Right before I graduated from LMU in 2006 as a European Studies and Classical Civilizations major I secured an interview at the Pasadena Museum of History when a current coworker noticed the Latin skills I had mentioned on my resume. I am now the Retail & Operations Manager of the Pasadena Museum of History where I use the communication skills I cultivated in my Classics courses to work closely with the Board of Trustees, staff, volunteers, and visitors. Although I don't quote Livy in my daily work, I merit my Classical education in the opportunities that have opened up for me.
If any Classics students want to come have a tour of the Pasadena Museum of History, I'd love to give them a behind the scene's tour. Just contact Dr. Zacharia or Dr. Adams and they can put you in touch with me.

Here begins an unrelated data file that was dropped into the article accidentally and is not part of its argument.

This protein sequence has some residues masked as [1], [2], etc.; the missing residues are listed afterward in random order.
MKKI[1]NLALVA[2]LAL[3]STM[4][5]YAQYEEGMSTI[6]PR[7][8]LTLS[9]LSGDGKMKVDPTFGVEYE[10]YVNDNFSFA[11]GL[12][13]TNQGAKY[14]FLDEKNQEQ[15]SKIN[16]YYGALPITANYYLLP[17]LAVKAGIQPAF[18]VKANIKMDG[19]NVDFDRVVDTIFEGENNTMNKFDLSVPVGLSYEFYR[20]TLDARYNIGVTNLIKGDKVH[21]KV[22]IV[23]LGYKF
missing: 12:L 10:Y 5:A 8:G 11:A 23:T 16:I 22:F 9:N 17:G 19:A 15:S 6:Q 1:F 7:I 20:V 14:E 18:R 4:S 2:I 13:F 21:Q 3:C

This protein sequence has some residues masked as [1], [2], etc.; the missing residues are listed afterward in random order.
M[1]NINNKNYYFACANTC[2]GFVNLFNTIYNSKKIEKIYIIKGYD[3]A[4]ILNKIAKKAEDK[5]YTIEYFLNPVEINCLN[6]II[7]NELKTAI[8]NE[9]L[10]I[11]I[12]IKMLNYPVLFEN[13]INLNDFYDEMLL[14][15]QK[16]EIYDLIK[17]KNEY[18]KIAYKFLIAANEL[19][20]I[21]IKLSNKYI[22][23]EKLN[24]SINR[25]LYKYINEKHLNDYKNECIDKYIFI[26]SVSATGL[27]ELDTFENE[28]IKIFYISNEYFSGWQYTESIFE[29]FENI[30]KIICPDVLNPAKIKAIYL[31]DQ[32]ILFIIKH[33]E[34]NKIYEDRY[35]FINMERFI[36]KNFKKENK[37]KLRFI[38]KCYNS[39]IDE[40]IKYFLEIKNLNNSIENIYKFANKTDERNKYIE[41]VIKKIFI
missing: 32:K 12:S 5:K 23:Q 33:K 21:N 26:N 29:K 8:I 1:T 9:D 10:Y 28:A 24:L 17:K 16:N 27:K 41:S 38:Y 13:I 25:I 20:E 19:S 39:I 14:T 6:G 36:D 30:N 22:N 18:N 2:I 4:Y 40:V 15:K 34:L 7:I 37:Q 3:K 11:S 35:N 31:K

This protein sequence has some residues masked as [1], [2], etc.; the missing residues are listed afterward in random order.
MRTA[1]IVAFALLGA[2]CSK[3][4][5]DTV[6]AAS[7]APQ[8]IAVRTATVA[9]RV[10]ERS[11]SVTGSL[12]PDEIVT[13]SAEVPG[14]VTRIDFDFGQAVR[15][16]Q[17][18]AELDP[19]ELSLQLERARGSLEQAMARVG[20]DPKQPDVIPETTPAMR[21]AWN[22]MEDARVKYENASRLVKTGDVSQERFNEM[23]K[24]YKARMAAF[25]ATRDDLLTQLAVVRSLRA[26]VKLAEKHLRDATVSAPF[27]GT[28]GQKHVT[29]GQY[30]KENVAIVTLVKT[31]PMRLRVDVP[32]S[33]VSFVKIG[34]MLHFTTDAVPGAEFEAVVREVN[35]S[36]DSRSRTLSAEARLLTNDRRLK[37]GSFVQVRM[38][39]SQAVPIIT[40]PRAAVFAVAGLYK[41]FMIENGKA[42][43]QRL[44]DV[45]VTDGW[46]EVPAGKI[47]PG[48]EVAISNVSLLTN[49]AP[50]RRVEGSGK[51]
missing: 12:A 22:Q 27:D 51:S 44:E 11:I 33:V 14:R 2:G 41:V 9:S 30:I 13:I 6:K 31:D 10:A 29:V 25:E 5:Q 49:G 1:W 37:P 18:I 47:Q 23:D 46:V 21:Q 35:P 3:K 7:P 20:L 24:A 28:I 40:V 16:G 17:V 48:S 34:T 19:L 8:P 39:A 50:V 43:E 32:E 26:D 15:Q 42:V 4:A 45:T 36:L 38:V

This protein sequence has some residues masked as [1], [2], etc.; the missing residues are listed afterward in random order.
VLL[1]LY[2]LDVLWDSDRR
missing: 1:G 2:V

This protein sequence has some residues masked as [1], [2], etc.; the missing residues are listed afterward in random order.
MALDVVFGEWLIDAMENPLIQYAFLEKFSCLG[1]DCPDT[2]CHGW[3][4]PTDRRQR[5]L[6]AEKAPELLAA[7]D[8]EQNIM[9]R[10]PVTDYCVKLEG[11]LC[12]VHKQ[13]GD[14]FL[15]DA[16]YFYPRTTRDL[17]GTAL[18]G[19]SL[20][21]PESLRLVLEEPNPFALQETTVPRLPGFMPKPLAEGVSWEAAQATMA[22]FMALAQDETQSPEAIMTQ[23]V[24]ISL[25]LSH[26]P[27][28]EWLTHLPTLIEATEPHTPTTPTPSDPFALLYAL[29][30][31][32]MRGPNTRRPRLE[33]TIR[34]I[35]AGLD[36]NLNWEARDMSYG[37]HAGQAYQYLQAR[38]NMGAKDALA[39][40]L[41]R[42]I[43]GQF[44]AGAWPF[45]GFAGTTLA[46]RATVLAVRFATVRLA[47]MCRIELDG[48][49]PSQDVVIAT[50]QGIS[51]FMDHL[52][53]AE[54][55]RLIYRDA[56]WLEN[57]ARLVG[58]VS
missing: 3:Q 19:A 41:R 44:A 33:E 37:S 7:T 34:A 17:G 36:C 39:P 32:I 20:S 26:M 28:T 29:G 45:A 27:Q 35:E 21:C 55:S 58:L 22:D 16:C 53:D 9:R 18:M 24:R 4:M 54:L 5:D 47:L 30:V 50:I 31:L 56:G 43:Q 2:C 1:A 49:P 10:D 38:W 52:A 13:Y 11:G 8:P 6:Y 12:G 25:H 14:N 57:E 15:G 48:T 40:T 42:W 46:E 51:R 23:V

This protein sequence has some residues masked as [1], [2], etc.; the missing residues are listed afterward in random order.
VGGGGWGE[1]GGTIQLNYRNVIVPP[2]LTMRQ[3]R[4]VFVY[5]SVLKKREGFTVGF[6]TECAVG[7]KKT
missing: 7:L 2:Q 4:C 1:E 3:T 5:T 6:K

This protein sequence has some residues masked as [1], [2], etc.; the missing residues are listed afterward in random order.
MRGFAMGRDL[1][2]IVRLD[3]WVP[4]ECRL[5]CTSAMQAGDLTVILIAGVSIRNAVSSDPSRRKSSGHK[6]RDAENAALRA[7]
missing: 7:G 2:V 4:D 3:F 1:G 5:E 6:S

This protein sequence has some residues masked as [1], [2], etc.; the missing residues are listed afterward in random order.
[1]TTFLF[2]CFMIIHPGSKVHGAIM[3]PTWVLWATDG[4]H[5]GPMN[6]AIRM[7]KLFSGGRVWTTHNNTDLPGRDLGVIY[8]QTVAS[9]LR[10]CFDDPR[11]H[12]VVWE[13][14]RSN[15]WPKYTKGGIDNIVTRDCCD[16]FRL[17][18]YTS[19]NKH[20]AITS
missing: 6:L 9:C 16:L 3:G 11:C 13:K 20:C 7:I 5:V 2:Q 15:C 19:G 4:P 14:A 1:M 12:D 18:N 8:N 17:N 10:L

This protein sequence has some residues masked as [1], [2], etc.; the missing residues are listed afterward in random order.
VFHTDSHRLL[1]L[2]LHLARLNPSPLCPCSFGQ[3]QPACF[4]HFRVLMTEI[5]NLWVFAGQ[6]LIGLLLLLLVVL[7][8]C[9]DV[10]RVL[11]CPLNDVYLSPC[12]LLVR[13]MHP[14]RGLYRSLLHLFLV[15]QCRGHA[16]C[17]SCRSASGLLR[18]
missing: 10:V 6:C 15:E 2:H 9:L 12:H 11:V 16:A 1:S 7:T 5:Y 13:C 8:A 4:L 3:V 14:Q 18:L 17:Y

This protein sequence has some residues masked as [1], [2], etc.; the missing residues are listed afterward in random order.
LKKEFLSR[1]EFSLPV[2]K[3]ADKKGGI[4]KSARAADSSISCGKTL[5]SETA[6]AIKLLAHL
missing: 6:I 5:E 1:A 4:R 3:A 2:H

I came to LMU in the fall of 1992 with major undeclared in the College of Liberal Arts, knowing only vaguely that I wanted to study languages and teach. I was assigned to Dr. Jane Crawford, then chair of the department, for advising, who convinced me to take Latin I with her. I immediately fell in love with the language. I eventually majored in Classics, picking up Greek and dipping into Sanskrit along the way, and I decided that I wanted to be a professor, to be a teacher-scholar like Dr. Crawford and Dr. Dillon. Along with then visiting professor Georgios Giannakis, Dr. Dillon turned me onto what would become my main scholarly interest: metrics, where linguistic form and poetic art meet. After graduating in 1996, I went on to pursue graduate studies in Classics at UCLA, later comparative Indo-European philology, and I am currently a visiting professor at Colgate University, having taught previously at Vassar College and UC Santa Cruz.